Study finds association between cigarette tax and reduced child mortality

Higher tobacco taxes are associated with reduced neonatal and child mortality, according to an analysis of 159 countries published this week in the open-access journal PLOS Global Public Health by Anthony Laverty of Imperial College London, UK, and colleagues.

The exposure of pregnant women and babies to tobacco and second-hand smoke is known to increase the risks of neonatal and infant mortality. Increasing tobacco taxes has proven to be the most effective measure to reduce tobacco consumption and associated health risks, especially among low-income populations. A tobacco tax rate of 75% or more is recommended by the World Health Organization (WHO).

In the new study, researchers used data from 2008 to 2018 from 159 countries on neonatal and child mortality, tobacco taxation and other related variables, including gross domestic product, fertility rate, education and access to drinking water.

On average across all the countries studied, the neonatal mortality rate was 14.4 and the infant mortality rate was 24.9 per 1,000 live births. Worldwide, between 2008 and 2018, the average neonatal and infant mortality rates were 14.4 and 24.9 deaths per 1,000 live births, respectively. These rates were higher in the LRICs than in the PREs – with 33 children under the age of one, including 19 newborns, per 1,000 dying each year in the LRICs, compared to 4 newborns and 6 children under one year out of 1,000 in the PRE. The average total tax on cigarettes relative to the retail price was 49.1%, with only 11.2% of low- and middle-income countries and 42.1% of high-income countries reaching the recommended taxation of 75%. The team found that a ten percentage point increase in total cigarette tax was associated with a 2.6% decrease in neonatal mortality (95% CI 1.9-3.2) and a 1.9% decrease in infant mortality (95% CI 1.3-2.6). Based on the results, it is estimated that 231,220 (95% CI: 152,658-307,655) infant deaths, including 181,970 (95% CI: 135,679-226,377) neonatal deaths, could have been prevented by 2018 if all countries had applied a cigarette tax of at least 75%. rate.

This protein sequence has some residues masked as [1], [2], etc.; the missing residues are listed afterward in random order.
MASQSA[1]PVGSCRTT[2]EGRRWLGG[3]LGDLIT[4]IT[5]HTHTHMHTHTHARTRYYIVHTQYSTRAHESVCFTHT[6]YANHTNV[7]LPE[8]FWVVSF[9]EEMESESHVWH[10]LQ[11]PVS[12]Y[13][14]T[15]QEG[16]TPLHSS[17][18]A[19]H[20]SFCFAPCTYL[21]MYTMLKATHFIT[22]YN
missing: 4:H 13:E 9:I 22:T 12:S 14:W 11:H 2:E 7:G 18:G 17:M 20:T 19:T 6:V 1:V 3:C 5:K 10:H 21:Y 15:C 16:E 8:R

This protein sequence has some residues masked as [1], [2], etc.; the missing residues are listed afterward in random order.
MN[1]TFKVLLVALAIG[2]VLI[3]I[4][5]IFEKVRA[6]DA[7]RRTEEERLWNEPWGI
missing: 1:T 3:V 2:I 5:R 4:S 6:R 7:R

The study was unable to control for all potential confounders, but the authors suggest that the health effects of taxation are likely related to decreased prenatal and postnatal exposure to second-hand smoke and reducing smoking during pregnancy.

The authors add, “We know that smoking continues to kill more than 8 million people a year, and that raising tobacco taxes is an effective way to bring that number down. This study underlines that if everywhere taxed tobacco at the levels recommended by the WHO, we would considerably reduce neonatal and infant mortality.”

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